Empathy means you can truly understand how someone feels. It doesn’t mean sympathy – where you feel sorry for someone. When you feel empathy, it can be hard because you share the feelings of that other person. If they’re unhappy, you know what it feels like. However, if they’re happy, you also know how that feels.
Last week a large group of teachers, and high school students, worked together to brainstorm ways to help students in school learn empathy. In my group, we had lots of ideas which we put together under three categories: Open Communication, Relationship Building and Ownership. We felt that if you had the first two categories, it would lead to Ownership.
Building empathy in schools will help students to be more successful because in life, we all have to relate to other people. If you understand how someone feels, you are more likely to be able to resolve difficulties without them growing worse. Open communication means you can feel that you can express yourself and someone will listen; it means they can speak to you and you will listen. If someone tells you calmly how they feel, it is much less antagonistic than if they yell at you because you’ve accidentally upset them. You listen to each other and you respect each others’ feelings. Relationship Building makes everyone feel valued. It helps you to understand that no-one is perfect, we all have strengths and flaws and we should share our differences as well as our similarities. Students and teachers should feel equally comfortable with each other and respect and trust each other. If these first two categories are in place, then students will feel a sense of Ownership – this means they will feel in charge of their own learning. I believe that when students feel this, they are motivated and more likely to push themselves to succeed. They won’t be scared to ask for support or to ask questions. They will understand why learning will help them and they will have more choices in what they learn and how they learn.
This video featuring cartoon birds on a wire sends a message about what makes up a healthy community of individuals. Watch the video. When you’re done watching respond to these questions. What does this cartoon say about communities? Who is the antagonist in this video?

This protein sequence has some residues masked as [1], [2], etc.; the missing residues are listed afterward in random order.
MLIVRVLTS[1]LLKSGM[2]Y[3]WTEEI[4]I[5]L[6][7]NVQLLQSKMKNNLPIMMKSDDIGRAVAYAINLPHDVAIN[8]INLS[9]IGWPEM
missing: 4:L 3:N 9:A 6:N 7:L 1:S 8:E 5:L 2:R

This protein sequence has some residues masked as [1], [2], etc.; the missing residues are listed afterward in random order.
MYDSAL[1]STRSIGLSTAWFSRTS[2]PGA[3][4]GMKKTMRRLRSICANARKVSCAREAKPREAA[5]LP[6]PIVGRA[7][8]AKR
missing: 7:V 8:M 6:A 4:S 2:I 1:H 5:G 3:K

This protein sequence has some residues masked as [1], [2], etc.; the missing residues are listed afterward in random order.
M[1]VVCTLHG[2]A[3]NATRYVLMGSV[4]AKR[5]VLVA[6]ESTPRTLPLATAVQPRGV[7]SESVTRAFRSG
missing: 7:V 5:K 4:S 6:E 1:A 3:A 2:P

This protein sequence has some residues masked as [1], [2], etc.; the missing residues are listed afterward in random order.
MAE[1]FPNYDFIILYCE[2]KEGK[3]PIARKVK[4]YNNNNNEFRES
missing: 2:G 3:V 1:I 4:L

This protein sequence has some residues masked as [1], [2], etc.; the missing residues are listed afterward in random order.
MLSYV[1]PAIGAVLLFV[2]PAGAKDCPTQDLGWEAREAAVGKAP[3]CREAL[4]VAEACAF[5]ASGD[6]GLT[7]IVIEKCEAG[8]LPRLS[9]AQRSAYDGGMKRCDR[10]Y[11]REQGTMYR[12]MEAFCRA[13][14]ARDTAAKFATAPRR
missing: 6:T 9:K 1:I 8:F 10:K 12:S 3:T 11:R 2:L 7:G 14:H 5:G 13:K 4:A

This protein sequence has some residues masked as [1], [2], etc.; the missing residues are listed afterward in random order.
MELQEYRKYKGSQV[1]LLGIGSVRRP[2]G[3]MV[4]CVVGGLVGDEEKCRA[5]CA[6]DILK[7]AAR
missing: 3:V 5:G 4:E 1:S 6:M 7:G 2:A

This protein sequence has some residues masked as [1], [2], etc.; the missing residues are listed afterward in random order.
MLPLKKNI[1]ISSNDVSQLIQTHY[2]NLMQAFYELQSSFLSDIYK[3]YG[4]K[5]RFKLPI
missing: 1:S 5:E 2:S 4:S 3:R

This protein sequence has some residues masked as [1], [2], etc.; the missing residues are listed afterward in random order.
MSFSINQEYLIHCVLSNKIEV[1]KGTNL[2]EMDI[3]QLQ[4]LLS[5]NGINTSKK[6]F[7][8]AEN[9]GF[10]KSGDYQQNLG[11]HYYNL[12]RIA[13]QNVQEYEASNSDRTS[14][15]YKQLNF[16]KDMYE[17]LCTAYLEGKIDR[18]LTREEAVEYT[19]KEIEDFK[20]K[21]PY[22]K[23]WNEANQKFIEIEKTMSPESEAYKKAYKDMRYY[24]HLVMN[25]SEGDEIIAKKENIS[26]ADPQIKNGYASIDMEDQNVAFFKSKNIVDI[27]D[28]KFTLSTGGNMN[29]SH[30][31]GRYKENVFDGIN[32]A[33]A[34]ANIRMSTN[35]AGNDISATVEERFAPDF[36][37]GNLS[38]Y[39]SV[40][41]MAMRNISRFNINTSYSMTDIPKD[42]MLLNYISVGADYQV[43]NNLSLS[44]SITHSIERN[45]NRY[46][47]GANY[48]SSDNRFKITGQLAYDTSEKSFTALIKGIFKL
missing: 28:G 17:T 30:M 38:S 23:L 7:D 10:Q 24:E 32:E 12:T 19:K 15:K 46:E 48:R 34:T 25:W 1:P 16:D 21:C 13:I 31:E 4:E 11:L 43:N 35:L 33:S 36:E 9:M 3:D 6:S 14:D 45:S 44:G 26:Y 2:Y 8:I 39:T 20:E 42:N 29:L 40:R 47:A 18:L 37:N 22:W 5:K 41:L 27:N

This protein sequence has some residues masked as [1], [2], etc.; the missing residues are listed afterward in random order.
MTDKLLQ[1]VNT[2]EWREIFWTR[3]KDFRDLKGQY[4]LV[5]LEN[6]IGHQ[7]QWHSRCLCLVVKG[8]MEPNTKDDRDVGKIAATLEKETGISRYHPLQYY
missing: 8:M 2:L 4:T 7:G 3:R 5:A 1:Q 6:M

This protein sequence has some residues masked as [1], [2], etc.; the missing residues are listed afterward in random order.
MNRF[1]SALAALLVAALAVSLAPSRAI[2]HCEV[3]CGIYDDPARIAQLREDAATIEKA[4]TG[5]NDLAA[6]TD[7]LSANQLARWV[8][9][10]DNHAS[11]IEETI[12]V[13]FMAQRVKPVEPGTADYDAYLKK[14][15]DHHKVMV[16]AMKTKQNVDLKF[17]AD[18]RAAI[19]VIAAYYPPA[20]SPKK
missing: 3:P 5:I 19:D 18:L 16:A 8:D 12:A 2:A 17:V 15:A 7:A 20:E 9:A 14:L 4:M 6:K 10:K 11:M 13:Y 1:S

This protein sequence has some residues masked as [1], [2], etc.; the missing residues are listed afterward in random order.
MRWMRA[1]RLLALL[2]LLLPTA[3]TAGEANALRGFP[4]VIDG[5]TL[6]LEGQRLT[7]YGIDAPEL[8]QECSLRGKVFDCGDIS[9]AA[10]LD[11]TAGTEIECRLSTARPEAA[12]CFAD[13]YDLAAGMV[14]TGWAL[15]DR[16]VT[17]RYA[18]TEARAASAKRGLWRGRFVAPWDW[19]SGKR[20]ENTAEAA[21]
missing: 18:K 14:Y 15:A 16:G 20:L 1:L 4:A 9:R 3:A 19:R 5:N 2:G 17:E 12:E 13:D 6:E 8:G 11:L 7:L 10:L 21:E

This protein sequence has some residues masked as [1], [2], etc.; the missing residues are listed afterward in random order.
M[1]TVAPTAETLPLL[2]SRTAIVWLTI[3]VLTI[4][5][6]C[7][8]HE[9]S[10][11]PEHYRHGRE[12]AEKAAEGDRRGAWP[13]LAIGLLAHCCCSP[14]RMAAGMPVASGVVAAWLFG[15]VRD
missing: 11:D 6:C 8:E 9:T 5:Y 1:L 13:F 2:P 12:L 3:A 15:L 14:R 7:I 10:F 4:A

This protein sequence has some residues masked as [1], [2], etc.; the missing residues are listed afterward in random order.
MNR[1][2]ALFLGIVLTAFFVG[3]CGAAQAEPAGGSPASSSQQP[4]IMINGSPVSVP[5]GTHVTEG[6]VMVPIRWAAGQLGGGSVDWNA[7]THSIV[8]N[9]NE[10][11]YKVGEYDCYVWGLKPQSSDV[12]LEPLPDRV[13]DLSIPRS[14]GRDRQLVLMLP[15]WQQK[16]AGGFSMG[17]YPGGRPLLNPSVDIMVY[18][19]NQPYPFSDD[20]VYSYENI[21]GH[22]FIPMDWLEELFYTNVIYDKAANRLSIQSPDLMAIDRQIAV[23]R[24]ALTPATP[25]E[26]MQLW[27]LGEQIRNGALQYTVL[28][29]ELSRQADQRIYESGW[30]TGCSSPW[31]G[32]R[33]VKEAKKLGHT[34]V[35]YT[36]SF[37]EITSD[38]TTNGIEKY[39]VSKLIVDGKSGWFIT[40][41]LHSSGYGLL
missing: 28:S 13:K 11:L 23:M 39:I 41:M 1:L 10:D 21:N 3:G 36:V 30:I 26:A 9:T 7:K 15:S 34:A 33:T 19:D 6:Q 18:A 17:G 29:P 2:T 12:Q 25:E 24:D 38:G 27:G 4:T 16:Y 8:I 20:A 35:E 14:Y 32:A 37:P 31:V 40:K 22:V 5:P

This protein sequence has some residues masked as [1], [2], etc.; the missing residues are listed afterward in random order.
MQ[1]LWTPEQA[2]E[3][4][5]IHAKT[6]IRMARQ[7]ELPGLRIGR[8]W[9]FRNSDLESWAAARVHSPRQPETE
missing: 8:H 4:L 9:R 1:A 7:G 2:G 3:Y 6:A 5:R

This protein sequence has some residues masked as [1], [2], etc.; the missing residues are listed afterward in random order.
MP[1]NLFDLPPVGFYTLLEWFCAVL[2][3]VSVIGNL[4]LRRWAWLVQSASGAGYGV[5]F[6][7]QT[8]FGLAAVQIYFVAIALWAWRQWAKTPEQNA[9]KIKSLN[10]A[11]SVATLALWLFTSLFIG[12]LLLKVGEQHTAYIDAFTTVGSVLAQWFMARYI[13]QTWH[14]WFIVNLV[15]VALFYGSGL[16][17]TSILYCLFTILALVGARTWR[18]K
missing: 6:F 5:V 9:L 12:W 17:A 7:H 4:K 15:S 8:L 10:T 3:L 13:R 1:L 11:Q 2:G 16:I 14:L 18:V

Mochi is a Japanese delicacy made with a special grain of rice. It takes a highly skilled person to make mochi. This video introduces the audience to the traditional art and craft of making mochi. Watch as the master explains his lightning quick techniques for turning rice into a classic Japanese treat. After watching, use the Reply space below to answer this: How do you think someone becomes a master or an expert at anything?
You can use a template to help you do this or create your own. An infographic is a visual image that contains easy-to-understand charts and graphs, to help communicate an idea. I tried one to remind us of how to write a Literary Essay.
Our challenge was to write a story in 50 words – about a time when we had burst out laughing. The next challenge was to cut the number of words in half!
In December, I flew home from Edinburgh. I watched the movie, Me Before You. I had headphones on and just suddenly burst out laughing. Ian said, ‘shhh…’ nudging me, indicating the other passengers. But I still couldn’t help it. I laughed until tears flowed. Until the story changed…
December, flying home from Edinburgh, watching Me Before You. I laughed, loudly. Ian said, ‘shhh…’ I laughed until tears flowed. Until the story changed…
We have been thinking a lot lately about how to redesign the classroom for the needs of today’s learners. We looked at the new room concepts that were recommended by the Scarsdale High School architecture students. Then we commented on them. The question we have to ask ourselves is what type of room environment will help us best with our learning? What changes can we make right away to Room 18 that you think will make the biggest difference for you as a learner (such as adding a type of furniture, writing surfaces, making learning nooks, etc)?